Disclaimer: The characters from The Magnificent 7 don't belong to me, they belong to MGM, Mirisch, and Trilogy. I'm not making any money off them. If you'd like to sue, you'll have to take a number behind the student loan people, Visa, and the car loan people.
Notes: Thanks so much to my wonderful betas: Judy, Trish, and Lynda.
This is in response to the tattoo E-day challenge. The inspiration for this
story came from an article I read on the history of tattoo art in North America,
which can be found at
Mix that with the fact that, to the best of my recollection, Vin never took his shirt off in any of the episodes, and here's the result.
Chris wasn't in his shack. He'd ridden out earlier in the evening, after drinking more than he should and staring into the bottle like it held the secrets of the universe. Vin had tried to resist the urge to follow. He knew the man wanted time to himself now and then. He knew that there were certain days that brought back memories that should be happy ones, of family and home, but instead tore Chris's insides to shreds and caused a fury to rise in him that was dangerous to himself and everyone around him. Vin respected his need to be alone with his demons. Hell, Vin had a demon or two himself he was on speaking terms with, and he didn't want anybody, not even Chris Larabee, to get in his way when those demons came calling.
After Chris had ridden hell bent for leather out of town, Buck had told Vin what it was that had Chris upset; the next day was Adam's birthday. That meant it would be one of those days for Chris, a remembrance of something happy that instead ate away at him like a rat to cheese. Buck told him that Adam had died before his sixth birthday; Chris had even gotten him a present in Mexico, a tiny wooden horse with legs that really moved, but he never got to give it to him.
"Don't know what happened to that horse," Buck said, before downing another whiskey of his own.
What Vin didn't understand was why, even knowing what he did about Chris wanting to be alone, he decided to follow him anyway. He didn't stop to think about it; sometimes he reckoned it was best to just follow your gut and deal with the consequences. He searched the shack, even though the corral was empty and the little house completely dark. Then he weighed his options. He could just give up and head back to town, and let Chris ride it out alone. Or he could follow him, more than likely to Purgatory. Purgatory wasn't the safest place for an ex-bounty hunter turned bounty hunted turned lawman. But it wasn't safe for a man blinded by grief either. So Vin made his decision, checked his supplies, and set out towards Mexico.
He'd ridden a few hours, and was about to stop for the night in a cave he knew of near a pond, when he noticed something out of place. At first he couldn't tell quite what it was, but as he neared the cave, he saw it was a fire, burning low near the mouth of the cave. He saw Chris's horse tied near the pond, stripped for the night, but he didn't see Chris. He tied off his own horse near Chris's black, and looked down near the pond to see if the gunslinger had decided to get some water. When he didn't see him there, he walked towards the mouth of the cave, making sure the jangle of his spurs was loud enough to alert anyone inside of his presence, calling out "Chris?" as he entered the cave.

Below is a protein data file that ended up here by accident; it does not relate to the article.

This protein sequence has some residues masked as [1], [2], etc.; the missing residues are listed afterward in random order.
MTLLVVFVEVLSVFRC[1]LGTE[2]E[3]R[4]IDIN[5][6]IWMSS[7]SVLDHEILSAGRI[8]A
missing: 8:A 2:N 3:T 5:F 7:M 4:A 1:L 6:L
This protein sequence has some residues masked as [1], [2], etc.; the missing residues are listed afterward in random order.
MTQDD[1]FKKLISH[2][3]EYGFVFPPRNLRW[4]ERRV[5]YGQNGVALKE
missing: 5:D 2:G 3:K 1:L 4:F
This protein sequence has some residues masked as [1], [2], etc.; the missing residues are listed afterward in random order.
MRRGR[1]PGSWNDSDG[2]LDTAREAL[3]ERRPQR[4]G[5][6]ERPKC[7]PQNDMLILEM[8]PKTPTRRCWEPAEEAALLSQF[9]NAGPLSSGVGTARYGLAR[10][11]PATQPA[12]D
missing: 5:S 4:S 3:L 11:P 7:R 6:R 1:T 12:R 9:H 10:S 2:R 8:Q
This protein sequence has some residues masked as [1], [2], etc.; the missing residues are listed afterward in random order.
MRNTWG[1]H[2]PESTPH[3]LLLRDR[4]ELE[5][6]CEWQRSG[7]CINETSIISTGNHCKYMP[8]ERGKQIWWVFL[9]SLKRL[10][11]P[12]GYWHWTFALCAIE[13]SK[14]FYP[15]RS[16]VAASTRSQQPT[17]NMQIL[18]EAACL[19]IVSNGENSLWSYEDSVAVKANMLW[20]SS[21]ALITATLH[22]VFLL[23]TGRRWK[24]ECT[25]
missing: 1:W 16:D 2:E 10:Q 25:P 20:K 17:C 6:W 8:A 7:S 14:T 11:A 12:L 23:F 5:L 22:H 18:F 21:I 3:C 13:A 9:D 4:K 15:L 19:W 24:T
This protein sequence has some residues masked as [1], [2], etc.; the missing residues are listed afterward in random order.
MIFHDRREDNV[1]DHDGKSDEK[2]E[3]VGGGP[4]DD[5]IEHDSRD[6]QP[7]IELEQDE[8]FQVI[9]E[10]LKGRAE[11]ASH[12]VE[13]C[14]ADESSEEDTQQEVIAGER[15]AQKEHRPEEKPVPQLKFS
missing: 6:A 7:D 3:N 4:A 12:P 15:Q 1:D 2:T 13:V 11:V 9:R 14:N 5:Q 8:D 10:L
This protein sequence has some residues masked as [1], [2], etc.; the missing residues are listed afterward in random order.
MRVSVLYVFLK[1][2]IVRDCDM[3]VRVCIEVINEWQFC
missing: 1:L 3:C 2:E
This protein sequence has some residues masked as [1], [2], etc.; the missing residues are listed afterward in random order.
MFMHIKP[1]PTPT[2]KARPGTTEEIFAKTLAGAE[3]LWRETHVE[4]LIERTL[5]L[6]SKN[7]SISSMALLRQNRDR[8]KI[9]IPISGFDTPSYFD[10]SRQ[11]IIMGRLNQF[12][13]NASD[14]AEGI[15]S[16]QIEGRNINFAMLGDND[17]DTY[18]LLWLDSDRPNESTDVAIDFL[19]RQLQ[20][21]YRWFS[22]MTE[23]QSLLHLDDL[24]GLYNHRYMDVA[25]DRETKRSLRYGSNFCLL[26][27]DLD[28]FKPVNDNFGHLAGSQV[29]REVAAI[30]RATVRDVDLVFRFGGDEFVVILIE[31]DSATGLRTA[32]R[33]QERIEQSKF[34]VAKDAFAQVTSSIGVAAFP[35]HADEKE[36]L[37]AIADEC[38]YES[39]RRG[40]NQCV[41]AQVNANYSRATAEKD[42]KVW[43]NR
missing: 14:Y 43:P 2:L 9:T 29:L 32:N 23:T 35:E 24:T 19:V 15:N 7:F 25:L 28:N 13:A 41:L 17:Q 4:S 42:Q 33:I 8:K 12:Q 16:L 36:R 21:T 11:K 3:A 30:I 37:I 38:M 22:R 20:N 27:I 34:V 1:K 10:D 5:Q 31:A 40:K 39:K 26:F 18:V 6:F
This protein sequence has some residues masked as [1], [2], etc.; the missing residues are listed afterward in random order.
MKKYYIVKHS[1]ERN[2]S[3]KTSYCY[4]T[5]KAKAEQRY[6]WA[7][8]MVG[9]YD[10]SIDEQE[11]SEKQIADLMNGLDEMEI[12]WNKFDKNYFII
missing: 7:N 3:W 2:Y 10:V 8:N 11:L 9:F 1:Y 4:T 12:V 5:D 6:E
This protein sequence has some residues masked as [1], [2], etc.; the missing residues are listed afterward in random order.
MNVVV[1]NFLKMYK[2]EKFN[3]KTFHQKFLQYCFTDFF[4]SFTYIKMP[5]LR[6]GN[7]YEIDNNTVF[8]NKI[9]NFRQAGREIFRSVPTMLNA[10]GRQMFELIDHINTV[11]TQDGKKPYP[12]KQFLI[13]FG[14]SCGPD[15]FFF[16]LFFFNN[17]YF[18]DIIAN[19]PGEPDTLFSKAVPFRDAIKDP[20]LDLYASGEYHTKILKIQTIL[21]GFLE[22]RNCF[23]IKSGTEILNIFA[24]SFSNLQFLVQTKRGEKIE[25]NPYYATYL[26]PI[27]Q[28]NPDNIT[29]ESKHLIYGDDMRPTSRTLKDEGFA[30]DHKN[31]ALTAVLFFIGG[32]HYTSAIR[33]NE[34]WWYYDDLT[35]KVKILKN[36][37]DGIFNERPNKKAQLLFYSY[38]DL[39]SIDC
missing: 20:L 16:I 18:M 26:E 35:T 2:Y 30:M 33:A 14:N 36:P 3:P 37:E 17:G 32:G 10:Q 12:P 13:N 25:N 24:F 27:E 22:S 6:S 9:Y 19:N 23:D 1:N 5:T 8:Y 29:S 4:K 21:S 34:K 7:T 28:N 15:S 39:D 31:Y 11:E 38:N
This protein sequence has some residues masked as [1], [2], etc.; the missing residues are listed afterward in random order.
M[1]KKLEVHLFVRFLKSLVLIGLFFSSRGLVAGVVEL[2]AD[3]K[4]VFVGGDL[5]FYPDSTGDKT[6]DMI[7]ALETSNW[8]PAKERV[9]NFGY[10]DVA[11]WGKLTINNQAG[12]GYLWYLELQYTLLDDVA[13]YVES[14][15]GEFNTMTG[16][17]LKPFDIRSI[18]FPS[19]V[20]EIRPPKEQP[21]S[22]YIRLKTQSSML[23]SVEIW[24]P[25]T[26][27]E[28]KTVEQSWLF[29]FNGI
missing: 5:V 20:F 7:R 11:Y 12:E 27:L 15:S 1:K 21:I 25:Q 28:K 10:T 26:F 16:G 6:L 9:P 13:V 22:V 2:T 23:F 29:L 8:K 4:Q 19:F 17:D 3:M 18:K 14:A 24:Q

What he saw stopped any additional words from forming. Chris sat near the back of the cave, almost hidden in shadows, carving on his arm with a knife. He didn't even look up when Vin entered. As the point of the knife neared his wrist, Vin ran to the back of the cave and tackled him, wrenching the knife from his grasp.
"What in the hell are ya doin'?" Vin yelled at him, tossing the knife out the opening of the cave. Chris pushed him off.
"Get off of me. This ain't none of your business," he said, standing. Vin also stood and grabbed his arm.
"Ya ain't goin' after that knife. I'll deck ya if I have ta."
Chris looked at him, and Vin could see he was treading on thin ice. He tensed slightly, waiting for Chris's next move. Instead, Chris sighed and sat down against the back wall of the cave. He pulled out a bandanna and wrapped it around his bleeding arm.
"You don't understand," he said. "It's for Adam. For his birthday." He wiped away some of the blood to show Vin his arm. There were already three old scars in the skin, straight lines from elbow to wrist. "One for every birthday I can't be with him," he finished, so softly Vin almost didn't hear him.
Vin sat down beside him, untying his own bandanna from his neck. "Let me do that," he said as Chris tried to tie the bandanna to stop the flow of blood. He put pressure on the wound, wondering if it was deep enough to need stitches. "Ya do this ta honor him?" Vin asked.
"I guess," Chris asked. "Or maybe so I remember. So I don't get too comfortable and stop hunting."
"Ya could end up joinin' him, ya keep openin' yer wrist like that."
Chris's smile was sad. "Ain't worked yet," he answered.
"And it won't, long as I'm around. Here, hold this so the bleedin' stops," he said, pressing Chris's other hand to the wound. He backed away slightly, then removed his jacket and started unbuttoning his shirt.